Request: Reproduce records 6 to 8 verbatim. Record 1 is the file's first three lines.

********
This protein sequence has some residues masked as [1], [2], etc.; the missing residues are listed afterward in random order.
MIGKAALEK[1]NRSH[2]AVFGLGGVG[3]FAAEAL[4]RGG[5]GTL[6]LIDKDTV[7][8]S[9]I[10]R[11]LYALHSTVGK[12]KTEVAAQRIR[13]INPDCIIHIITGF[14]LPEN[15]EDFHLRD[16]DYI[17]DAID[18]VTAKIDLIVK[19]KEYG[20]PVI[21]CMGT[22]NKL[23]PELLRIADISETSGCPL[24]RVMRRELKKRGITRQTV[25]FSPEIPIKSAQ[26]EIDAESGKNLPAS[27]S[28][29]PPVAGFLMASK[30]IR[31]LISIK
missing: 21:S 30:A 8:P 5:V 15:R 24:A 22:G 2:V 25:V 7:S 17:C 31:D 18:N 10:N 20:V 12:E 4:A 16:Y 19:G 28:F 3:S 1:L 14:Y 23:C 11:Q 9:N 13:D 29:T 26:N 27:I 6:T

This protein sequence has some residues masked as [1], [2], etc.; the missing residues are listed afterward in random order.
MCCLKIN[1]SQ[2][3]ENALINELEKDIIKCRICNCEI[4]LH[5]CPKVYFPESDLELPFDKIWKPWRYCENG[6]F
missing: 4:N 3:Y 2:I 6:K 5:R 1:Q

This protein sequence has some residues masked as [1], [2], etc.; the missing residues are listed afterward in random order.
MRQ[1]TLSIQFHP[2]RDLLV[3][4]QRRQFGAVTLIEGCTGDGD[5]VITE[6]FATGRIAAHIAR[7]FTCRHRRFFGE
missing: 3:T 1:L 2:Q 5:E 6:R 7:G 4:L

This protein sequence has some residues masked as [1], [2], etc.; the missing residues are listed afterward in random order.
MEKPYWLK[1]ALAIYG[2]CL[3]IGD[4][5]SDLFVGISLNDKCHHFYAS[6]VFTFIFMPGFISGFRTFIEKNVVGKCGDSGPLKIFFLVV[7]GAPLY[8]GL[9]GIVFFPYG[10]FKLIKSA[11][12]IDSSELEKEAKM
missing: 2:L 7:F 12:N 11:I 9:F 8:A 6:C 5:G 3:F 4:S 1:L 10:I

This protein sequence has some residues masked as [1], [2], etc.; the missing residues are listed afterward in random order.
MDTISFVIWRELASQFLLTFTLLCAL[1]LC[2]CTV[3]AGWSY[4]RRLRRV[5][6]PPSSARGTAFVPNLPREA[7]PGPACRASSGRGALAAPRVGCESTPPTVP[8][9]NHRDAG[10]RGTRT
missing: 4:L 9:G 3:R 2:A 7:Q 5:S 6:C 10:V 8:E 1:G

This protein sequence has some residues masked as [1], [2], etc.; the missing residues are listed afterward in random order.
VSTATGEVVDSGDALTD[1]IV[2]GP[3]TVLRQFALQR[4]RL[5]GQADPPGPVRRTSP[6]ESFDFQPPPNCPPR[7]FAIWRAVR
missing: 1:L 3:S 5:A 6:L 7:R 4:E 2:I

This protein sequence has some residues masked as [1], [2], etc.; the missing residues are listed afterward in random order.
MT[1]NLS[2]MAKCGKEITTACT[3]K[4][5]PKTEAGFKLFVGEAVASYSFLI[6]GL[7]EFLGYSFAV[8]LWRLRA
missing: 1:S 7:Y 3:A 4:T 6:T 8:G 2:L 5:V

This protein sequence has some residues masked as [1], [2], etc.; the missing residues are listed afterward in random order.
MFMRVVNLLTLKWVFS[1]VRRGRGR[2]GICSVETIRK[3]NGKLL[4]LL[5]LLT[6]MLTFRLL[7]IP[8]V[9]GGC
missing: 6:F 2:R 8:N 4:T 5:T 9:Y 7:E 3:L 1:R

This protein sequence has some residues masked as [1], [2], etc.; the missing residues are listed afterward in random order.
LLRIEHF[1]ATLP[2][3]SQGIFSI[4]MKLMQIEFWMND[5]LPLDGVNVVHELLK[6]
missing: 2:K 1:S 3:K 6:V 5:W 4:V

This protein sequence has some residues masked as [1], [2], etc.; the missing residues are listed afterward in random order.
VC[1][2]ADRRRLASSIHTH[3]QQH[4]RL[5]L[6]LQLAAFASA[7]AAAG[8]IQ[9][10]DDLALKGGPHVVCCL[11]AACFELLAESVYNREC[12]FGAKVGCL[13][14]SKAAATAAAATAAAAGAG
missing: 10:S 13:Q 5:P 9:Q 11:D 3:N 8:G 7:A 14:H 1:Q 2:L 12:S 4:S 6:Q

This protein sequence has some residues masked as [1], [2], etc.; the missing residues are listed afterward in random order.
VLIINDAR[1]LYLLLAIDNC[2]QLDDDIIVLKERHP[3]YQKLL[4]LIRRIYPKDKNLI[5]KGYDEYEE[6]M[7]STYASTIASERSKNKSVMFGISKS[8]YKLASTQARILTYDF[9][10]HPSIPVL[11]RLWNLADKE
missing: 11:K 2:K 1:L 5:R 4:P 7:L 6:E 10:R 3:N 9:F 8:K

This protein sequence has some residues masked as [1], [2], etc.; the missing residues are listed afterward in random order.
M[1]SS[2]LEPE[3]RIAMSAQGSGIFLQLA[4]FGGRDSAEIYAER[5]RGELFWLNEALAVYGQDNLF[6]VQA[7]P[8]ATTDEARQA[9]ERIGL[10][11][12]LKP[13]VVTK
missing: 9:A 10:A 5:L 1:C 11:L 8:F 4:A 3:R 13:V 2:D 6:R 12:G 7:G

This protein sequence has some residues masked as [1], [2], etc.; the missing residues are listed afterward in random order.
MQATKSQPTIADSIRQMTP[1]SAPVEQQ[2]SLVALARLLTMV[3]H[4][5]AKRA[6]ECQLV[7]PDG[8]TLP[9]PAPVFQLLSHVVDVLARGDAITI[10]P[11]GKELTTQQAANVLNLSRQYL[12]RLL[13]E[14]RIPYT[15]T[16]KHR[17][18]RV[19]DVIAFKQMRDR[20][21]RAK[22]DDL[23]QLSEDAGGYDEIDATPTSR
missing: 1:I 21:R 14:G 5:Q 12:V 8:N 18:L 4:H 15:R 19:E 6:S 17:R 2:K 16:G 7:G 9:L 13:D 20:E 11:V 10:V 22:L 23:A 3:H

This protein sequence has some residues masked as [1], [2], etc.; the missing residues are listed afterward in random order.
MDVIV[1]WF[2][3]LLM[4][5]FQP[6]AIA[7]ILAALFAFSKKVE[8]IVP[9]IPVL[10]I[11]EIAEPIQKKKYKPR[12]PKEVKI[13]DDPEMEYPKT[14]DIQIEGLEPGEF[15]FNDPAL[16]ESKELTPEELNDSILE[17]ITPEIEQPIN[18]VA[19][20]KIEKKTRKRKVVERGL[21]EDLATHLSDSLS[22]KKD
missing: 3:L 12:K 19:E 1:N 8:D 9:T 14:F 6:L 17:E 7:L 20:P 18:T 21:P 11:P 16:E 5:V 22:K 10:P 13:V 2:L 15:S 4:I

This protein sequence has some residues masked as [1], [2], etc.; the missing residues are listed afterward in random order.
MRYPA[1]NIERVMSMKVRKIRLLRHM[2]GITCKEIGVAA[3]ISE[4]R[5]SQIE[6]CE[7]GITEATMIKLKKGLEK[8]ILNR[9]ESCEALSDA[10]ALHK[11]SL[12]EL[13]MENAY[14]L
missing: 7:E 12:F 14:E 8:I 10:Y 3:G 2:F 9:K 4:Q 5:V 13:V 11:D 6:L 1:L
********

This protein sequence has some residues masked as [1], [2], etc.; the missing residues are listed afterward in random order.
VSTATGEVVDSGDALTD[1]IV[2]GP[3]TVLRQFALQR[4]RL[5]GQADPPGPVRRTSP[6]ESFDFQPPPNCPPR[7]FAIWRAVR
missing: 1:L 3:S 5:A 6:L 7:R 4:E 2:I

This protein sequence has some residues masked as [1], [2], etc.; the missing residues are listed afterward in random order.
MT[1]NLS[2]MAKCGKEITTACT[3]K[4][5]PKTEAGFKLFVGEAVASYSFLI[6]GL[7]EFLGYSFAV[8]LWRLRA
missing: 1:S 7:Y 3:A 4:T 6:T 8:G 2:L 5:V

This protein sequence has some residues masked as [1], [2], etc.; the missing residues are listed afterward in random order.
MFMRVVNLLTLKWVFS[1]VRRGRGR[2]GICSVETIRK[3]NGKLL[4]LL[5]LLT[6]MLTFRLL[7]IP[8]V[9]GGC
missing: 6:F 2:R 8:N 4:T 5:T 9:Y 7:E 3:L 1:R